Abstract
It has long been thought that aging is accompanied by an emotional flattening. Although a different view has started to emerge recently, studies investigating psychophysiological responses in reaction to affective stimuli so far have reported an age-related reduction of the affective response. One of the main goals of this thesis was to revisit this issue by examining subjective reports, phasic heart rate, skin conductance (SCR) and facial electromyography (EMG) in response to a set of neutral and emotional pictures in a group of middle-aged participants (40-55 yrs), as compared with a group of older participants (56-78 yrs). A second main goal was to examine the effect of emotion on memory recollection and familiarity, using a Process... (More)
It has long been thought that aging is accompanied by an emotional flattening. Although a different view has started to emerge recently, studies investigating psychophysiological responses in reaction to affective stimuli so far have reported an age-related reduction of the affective response. One of the main goals of this thesis was to revisit this issue by examining subjective reports, phasic heart rate, skin conductance (SCR) and facial electromyography (EMG) in response to a set of neutral and emotional pictures in a group of middle-aged participants (40-55 yrs), as compared with a group of older participants (56-78 yrs). A second main goal was to examine the effect of emotion on memory recollection and familiarity, using a Process Dissociation Procedure (PDP; Jacoby, 1991).



In paper I, heart rate changes and reports of emotional experiences when viewing pictures were analysed in middle-aged and older participants. Consistent with previous findings, the results showed a clear differentiation of the heart rate changes as a function of time and picture type. Specifically, aversive pictures gave rise to the steepest initial heart rate deceleration and positive pictures elicited the greatest mid-interval acceleration, the latter being observed only in older participants. Parallel to this finding, older persons rated the positive pictures as being more pleasant than the younger did. The results were in agreement with other recent findings showing that older adults, preferentially pay attention to, and better retrieve positive information as compared with younger.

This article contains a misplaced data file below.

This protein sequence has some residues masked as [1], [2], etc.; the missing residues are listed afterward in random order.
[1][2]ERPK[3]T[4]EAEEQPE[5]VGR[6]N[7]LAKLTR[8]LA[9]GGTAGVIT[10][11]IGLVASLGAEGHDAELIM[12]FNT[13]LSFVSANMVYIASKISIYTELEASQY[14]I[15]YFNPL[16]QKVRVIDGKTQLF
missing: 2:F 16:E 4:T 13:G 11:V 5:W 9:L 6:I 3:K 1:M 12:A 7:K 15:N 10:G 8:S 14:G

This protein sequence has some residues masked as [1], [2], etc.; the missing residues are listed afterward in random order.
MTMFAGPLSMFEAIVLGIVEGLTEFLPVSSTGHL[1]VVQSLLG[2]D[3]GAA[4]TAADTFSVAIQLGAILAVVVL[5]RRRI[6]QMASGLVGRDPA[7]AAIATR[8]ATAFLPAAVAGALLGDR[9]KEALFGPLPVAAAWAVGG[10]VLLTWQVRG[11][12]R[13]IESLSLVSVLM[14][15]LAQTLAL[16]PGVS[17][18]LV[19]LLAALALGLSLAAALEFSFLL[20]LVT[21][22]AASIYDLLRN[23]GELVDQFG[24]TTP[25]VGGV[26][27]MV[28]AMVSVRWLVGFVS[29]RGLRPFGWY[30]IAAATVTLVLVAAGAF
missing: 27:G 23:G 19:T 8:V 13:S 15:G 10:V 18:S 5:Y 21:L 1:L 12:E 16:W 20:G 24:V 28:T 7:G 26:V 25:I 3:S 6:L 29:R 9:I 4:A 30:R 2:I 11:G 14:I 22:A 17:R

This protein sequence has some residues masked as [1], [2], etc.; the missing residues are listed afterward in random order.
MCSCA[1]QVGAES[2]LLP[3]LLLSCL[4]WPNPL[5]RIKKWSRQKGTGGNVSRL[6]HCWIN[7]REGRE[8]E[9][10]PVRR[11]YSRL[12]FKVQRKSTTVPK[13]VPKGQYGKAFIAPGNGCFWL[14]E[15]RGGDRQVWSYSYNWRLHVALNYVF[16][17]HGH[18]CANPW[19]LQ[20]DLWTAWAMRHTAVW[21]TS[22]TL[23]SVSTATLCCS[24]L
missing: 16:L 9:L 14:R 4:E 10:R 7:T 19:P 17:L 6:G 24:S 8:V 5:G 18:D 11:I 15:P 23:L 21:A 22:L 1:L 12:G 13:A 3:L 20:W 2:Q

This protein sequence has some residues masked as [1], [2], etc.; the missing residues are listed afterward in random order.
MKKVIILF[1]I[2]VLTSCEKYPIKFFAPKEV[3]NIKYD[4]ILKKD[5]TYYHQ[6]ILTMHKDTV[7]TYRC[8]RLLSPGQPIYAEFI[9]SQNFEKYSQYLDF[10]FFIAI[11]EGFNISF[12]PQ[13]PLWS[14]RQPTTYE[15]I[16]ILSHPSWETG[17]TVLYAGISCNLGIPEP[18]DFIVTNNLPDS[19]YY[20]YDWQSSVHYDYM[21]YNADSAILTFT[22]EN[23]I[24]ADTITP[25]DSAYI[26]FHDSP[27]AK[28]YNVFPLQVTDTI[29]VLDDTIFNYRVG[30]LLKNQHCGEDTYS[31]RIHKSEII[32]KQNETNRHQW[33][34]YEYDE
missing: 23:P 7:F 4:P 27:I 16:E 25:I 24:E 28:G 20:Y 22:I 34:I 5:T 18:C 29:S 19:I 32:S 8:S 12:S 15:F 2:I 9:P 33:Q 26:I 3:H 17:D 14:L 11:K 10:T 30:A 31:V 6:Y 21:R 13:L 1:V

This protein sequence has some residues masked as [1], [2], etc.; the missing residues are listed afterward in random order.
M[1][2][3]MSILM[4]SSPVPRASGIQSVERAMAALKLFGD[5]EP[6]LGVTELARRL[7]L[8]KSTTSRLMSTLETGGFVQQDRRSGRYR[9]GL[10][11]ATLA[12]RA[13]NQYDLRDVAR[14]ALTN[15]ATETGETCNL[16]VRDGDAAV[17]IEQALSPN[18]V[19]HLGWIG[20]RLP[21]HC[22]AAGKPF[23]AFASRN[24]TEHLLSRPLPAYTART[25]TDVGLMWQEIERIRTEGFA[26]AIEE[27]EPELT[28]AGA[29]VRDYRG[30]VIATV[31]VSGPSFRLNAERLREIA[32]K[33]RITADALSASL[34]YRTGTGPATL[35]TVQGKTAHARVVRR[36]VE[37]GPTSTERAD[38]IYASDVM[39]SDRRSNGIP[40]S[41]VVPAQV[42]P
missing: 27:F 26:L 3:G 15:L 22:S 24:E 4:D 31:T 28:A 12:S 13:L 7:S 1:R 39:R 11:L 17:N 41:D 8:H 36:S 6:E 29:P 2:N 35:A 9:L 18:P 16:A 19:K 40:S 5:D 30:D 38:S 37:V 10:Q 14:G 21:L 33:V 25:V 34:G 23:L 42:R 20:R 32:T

Paper II reported the effects of age and gender on subjective reports, SCR and facial EMG. The effect of gender on subjective reports and psychophysiological measures was consistent with previous studies. No effect of age was found; the response magnitude for affective pictures was of similar size as that of younger adults. However, the gender differences on SCR and facial corrugator electromyography were absent in the group of older persons. The general conclusion that emerged from these two studies is that aging is not associated with a general decline of the emotional response. Nevertheless, the present results indicate that gender-related differences are attenuated in older individuals.



Paper III examined the effects of emotion on recollection and familiarity, using a PDP implemented by a list discrimination task. The results revealed a detrimental effect of emotion on recollection process but not on familiarity. The finding was interpreted in the light of the trade-off hypothesis, predicting a memory enhancement of emotion for central information and a compromised effect for irrelevant or background details. (Less)
Please use this url to cite or link to this publication:
author
supervisor
opponent
  • Professor Hugdahl, Kenneth, Institution för Biologisk och Medicinsk Psykologi, Bergens Universitet
organization
publishing date
type
Thesis
publication status
published
subject
keywords